Public procurement can be an important driver of government adoption of AI. This means not only ensuring that AI-driven technologies offering the best value for money are purchased, but also driving the ethical development and deployment of innovative AI systems.
Government as a powerful market player can set standards when it comes to the ethical development of technologies and has done so in cybersecurity and cloud policy in recent years.
The UK is a global leader in AI and I am pleased we are working with the World Economic Forum and international partners to develop guidelines to ensure its safe and ethical deployment. By taking a dynamic approach we can boost innovation, create competitive markets and support public trust in artificial intelligence. I urge public sector organizations around the world to adopt these guidelines and consider carefully how they procure and deploy these technologies.—Caroline Dinenage, Minister of State for Digital and Culture, Government of the UK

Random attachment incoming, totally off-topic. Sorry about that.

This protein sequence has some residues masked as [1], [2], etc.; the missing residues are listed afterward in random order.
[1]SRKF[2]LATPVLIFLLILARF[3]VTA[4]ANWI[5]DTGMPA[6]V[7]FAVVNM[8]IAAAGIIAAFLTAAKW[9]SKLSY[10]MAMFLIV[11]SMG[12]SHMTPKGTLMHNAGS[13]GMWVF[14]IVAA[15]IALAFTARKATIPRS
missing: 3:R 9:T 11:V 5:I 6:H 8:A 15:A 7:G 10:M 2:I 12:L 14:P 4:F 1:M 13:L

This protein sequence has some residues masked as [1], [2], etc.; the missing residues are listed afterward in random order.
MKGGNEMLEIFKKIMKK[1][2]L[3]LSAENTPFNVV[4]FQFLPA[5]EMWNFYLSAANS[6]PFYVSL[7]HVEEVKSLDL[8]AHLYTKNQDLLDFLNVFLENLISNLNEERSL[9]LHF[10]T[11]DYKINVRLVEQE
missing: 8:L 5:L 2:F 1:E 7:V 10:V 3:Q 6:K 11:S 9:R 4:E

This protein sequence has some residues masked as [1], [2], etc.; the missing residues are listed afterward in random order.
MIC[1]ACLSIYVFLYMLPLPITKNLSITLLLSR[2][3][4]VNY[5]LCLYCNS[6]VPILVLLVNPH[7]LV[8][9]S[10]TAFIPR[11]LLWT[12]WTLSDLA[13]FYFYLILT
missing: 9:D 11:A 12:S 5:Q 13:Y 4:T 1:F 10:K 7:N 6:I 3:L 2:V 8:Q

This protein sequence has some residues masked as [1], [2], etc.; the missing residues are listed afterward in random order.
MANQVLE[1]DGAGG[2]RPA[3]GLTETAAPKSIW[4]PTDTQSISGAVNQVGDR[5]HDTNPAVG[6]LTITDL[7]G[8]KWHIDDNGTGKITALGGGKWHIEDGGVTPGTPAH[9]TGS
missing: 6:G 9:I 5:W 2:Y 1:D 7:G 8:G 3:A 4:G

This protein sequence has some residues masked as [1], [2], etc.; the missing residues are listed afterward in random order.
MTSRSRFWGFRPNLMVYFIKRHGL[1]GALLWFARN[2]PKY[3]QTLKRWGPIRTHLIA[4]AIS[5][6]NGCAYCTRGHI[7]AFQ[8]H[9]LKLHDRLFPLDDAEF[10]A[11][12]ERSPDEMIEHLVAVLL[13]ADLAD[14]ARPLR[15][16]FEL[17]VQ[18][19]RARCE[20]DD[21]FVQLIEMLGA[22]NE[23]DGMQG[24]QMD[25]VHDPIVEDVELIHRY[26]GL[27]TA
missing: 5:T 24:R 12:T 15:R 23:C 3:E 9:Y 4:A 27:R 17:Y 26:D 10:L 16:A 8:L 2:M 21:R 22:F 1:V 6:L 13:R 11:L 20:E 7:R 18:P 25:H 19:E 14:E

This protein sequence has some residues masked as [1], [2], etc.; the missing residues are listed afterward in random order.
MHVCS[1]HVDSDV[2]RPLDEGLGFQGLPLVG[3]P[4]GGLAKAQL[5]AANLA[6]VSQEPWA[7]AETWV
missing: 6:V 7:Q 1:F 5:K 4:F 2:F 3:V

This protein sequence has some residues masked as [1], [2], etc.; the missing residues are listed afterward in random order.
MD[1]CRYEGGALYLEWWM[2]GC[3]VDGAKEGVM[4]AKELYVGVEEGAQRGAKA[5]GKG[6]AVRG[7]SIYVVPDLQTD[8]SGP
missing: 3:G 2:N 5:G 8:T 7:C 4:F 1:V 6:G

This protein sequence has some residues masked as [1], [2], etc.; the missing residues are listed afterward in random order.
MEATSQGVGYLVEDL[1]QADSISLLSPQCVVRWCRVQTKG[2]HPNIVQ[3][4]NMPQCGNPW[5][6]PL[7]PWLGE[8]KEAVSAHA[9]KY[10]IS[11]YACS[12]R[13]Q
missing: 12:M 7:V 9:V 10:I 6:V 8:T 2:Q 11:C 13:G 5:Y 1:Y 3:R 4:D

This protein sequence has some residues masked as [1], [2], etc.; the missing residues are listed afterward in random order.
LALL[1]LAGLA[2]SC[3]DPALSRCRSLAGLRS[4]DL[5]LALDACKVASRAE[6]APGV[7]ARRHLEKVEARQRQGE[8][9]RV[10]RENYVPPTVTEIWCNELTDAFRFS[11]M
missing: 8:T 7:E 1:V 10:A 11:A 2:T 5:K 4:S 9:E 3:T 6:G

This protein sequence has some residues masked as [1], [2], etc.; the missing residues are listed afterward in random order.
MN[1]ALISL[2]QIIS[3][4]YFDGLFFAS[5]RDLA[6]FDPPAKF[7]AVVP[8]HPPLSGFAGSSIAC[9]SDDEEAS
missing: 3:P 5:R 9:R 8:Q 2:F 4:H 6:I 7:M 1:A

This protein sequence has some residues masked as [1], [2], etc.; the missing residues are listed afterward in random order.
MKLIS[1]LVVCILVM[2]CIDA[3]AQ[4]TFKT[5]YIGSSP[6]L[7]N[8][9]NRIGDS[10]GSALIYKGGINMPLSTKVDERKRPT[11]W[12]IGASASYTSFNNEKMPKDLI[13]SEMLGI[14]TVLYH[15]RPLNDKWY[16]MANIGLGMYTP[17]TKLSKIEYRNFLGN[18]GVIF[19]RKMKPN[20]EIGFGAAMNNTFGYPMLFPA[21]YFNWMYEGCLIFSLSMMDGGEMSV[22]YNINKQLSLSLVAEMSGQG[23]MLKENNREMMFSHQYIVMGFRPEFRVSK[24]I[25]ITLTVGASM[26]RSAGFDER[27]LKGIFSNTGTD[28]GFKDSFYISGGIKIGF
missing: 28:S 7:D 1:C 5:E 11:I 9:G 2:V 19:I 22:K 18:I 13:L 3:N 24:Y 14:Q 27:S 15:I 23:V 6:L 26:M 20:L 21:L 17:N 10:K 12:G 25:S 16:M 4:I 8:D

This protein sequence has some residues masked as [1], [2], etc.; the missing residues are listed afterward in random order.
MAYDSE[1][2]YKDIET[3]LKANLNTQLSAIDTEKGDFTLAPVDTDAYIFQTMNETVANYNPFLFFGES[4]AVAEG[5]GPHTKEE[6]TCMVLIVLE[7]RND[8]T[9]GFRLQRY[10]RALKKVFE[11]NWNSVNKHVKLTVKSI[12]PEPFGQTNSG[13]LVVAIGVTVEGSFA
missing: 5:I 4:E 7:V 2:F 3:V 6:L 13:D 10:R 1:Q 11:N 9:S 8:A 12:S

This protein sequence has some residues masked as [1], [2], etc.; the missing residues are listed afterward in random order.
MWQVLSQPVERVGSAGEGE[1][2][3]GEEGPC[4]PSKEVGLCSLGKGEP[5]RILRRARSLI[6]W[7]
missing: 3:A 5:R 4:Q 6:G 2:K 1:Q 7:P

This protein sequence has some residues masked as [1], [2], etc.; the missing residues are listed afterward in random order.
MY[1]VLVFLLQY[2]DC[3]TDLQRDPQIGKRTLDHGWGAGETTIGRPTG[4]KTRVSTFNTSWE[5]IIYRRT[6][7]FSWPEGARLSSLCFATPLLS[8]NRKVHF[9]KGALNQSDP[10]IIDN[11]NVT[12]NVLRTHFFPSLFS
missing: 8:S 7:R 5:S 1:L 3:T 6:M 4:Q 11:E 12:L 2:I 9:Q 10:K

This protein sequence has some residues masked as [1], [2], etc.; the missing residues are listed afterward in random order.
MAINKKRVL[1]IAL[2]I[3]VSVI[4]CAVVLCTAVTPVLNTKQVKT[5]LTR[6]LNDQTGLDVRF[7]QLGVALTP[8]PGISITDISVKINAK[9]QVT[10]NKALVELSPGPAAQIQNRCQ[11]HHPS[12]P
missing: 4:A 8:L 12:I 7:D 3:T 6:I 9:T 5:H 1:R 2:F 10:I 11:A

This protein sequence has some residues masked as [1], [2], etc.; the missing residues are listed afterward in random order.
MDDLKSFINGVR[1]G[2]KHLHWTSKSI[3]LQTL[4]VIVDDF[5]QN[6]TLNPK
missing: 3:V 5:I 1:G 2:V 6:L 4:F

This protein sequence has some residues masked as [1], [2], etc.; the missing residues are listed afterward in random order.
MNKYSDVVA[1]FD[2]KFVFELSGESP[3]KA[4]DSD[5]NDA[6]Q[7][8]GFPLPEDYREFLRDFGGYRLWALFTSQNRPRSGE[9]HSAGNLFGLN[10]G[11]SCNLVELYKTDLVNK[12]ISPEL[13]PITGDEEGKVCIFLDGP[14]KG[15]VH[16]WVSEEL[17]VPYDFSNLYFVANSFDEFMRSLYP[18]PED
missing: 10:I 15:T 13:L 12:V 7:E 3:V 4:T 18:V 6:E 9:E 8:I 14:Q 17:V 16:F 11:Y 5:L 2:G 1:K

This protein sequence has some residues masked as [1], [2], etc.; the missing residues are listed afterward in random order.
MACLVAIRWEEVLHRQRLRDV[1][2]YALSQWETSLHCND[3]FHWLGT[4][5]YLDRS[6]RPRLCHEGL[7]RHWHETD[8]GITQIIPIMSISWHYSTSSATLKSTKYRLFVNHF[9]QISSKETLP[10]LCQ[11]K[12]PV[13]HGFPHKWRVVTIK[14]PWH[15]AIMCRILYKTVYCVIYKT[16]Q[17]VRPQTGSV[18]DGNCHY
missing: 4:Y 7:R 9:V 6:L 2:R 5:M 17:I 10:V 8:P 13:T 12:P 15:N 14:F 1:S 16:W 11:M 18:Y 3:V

Public procurement has been shown to deliver strategic goals in areas such as environment and human rights and offers an attractive tool for policy-makers to address wider societal issues.
Nevertheless, it is not straightforward and careful development of processes and incentives need to be considered to achieve strategic maturity of commercial actions.
This document summarizes and analyses the pilot of the guidelines carried out in the United Kingdom.
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Find out more about the experiences from teams in the UK's Food Standards Agency and the Department for Business, Energy and Industrial Strategy.